As a specialized veterinary healing skill that pertains to one class of creatures (such as Equines = horses, Centaur, mules, etc.). The character with the specialized veterinary healing skill takes no penalty when treating the creatures, which are his specialty, but he takes a +2 penalty with all other types of creatures. A character could have this skill twice, one general and one specialized; he would have his listed rolls for creatures that were his specialty and have only a +1 penalty when treating other creatures. A character with a veterinary healing skill that tries to heal a Demi-Human-oid rolls always at +3 penalty, and any failure would cause damage instead of healing (a 20 even double damage). Treatment takes 1 round per point cured, per disease checked it takes 1 turn, all other usage will take at least 0ne turn.

character with healing Skill can also attempt to diagnose and treat diseases. When dealing with normal diseases, a successful Skill check automatically reduces the disease to its mildest form and shortest duration. Those who also have Herbalism knowledge gain an additional +2 bonus to this check. A proficient character can also attempt to deal with magical diseases, whether caused by spells or creatures. In this case, a successful Skill check diagnoses the cause of the disease. However, since the disease is magical in nature, it can be treated only by magical means.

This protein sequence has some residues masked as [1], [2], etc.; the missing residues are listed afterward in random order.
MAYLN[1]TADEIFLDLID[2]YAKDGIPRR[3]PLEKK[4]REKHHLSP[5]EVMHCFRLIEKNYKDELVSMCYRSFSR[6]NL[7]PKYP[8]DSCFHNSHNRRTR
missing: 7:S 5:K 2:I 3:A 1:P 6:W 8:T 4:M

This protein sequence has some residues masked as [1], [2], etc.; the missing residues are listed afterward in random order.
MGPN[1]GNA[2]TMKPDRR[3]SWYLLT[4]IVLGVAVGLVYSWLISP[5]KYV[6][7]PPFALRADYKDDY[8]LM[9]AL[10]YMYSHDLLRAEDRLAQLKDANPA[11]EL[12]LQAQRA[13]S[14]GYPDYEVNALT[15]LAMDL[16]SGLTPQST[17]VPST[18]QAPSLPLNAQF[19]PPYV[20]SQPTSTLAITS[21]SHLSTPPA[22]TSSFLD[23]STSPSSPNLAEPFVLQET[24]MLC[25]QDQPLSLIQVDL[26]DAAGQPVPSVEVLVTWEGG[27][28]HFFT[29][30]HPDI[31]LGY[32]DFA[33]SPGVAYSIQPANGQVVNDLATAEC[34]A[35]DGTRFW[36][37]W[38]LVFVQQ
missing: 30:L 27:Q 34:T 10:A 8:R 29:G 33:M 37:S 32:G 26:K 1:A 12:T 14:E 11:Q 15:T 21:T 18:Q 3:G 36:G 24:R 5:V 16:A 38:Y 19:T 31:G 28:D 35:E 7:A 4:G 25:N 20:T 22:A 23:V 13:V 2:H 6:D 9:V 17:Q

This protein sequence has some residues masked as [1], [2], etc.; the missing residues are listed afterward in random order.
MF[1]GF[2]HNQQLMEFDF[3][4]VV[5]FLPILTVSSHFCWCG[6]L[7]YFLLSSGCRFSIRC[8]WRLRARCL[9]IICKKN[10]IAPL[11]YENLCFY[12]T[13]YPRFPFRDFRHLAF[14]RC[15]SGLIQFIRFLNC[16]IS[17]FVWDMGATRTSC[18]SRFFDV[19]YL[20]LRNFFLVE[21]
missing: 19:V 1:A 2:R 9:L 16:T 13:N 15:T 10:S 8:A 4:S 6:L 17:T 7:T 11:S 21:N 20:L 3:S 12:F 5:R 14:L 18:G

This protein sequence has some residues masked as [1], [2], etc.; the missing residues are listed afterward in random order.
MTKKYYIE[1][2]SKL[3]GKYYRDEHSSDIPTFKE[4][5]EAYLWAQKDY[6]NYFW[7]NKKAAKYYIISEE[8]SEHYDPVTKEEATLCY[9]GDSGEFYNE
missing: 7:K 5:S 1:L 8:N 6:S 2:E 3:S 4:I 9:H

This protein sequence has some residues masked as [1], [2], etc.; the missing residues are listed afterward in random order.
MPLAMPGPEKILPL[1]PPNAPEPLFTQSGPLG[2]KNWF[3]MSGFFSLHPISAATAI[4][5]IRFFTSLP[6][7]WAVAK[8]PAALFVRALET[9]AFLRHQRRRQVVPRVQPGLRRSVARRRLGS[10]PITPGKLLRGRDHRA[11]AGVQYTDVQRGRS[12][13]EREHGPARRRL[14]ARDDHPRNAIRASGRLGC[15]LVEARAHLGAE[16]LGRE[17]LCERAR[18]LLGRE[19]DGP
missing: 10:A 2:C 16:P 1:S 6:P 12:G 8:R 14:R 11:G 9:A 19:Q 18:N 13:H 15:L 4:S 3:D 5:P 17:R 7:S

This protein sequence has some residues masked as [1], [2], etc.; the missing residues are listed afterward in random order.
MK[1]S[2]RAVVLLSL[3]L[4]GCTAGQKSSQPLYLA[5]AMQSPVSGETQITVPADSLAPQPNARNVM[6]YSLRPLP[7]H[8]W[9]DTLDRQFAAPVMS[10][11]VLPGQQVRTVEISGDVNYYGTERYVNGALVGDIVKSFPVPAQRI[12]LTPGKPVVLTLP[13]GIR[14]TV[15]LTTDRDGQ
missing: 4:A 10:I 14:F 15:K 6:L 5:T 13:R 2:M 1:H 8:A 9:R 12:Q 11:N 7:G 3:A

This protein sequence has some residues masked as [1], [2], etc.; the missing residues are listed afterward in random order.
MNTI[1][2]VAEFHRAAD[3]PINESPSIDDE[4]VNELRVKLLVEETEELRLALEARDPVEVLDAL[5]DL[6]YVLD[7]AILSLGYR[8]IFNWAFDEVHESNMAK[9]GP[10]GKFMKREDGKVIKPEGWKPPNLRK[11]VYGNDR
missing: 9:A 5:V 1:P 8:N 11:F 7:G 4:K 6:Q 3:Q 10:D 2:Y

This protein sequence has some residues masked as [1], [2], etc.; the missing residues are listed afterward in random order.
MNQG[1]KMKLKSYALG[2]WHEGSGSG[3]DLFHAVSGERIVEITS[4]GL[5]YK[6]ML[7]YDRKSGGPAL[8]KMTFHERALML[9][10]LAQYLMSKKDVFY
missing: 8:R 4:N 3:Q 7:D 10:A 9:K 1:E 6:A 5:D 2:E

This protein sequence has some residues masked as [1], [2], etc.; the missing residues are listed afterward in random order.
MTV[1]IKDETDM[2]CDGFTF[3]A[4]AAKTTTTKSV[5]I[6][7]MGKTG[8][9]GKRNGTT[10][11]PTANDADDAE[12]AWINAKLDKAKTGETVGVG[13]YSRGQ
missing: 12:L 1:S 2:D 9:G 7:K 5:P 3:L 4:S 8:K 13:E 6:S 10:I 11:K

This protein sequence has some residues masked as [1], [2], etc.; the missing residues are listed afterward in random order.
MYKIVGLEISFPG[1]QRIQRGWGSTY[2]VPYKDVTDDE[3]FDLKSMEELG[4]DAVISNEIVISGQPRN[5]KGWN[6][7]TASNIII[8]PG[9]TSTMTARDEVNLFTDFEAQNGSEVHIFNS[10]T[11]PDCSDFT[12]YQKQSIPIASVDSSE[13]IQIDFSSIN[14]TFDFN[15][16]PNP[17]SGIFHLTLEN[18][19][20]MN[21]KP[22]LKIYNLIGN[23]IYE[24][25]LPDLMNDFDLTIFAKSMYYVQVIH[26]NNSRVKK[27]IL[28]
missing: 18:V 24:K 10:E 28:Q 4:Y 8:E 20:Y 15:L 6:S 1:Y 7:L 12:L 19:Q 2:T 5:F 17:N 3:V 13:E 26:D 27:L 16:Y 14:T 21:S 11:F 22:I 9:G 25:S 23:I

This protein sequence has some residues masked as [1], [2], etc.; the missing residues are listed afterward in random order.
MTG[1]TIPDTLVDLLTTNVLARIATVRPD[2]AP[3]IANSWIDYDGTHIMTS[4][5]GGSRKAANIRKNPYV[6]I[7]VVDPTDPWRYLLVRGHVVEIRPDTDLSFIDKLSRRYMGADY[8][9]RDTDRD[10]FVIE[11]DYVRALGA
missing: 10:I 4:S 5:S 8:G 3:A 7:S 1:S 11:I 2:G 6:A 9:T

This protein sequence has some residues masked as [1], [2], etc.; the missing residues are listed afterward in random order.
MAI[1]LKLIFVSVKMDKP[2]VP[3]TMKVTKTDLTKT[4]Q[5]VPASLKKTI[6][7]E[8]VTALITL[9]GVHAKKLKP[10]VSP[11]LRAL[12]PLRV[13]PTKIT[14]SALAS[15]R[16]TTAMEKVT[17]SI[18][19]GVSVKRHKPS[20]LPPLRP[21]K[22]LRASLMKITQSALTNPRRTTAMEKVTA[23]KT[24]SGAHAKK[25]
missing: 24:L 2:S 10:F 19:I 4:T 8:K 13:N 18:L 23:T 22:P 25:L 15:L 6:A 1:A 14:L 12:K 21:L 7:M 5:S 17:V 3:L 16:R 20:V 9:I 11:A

The binding of a Minor Wound takes 1d6 rounds, and will stop the bleeding unless the patient is exerting itself (new combat within natural healing period), which will give a reopening wounds chance.

The binding of a Major Bleeding Wound will restore 2d6 points of bleeding damage or less if the wound was smaller), and makes the wound into a Minor Bleeding Wound after at least 1 Hour of binding the wound. This healing can imply the usage of needle and thread.
Only a Healing Skill at -4 will enable a Severe Bleeding Wound to close to a Major Bleeding Wound, after at least one hour. This healing mostly implies the usage of needle and thread. Important; also read the page about hit rolls. The skill takes as much time as needed.


Equipment

Bandages  
Prevents further bloodloss enough for 1 set of wounds / character    1  sp   1 cn unless in use
Splint set 
to set broken bones                                                                                    40 sp            15cn
Crutches 
to help a handicapped person to stand or walk mostly two needed        10   sp       5cn  each
Wound packing       
per 4 oz, to stop bleeding                                                                       1 sp            5cn
Source; Unknown by the Internet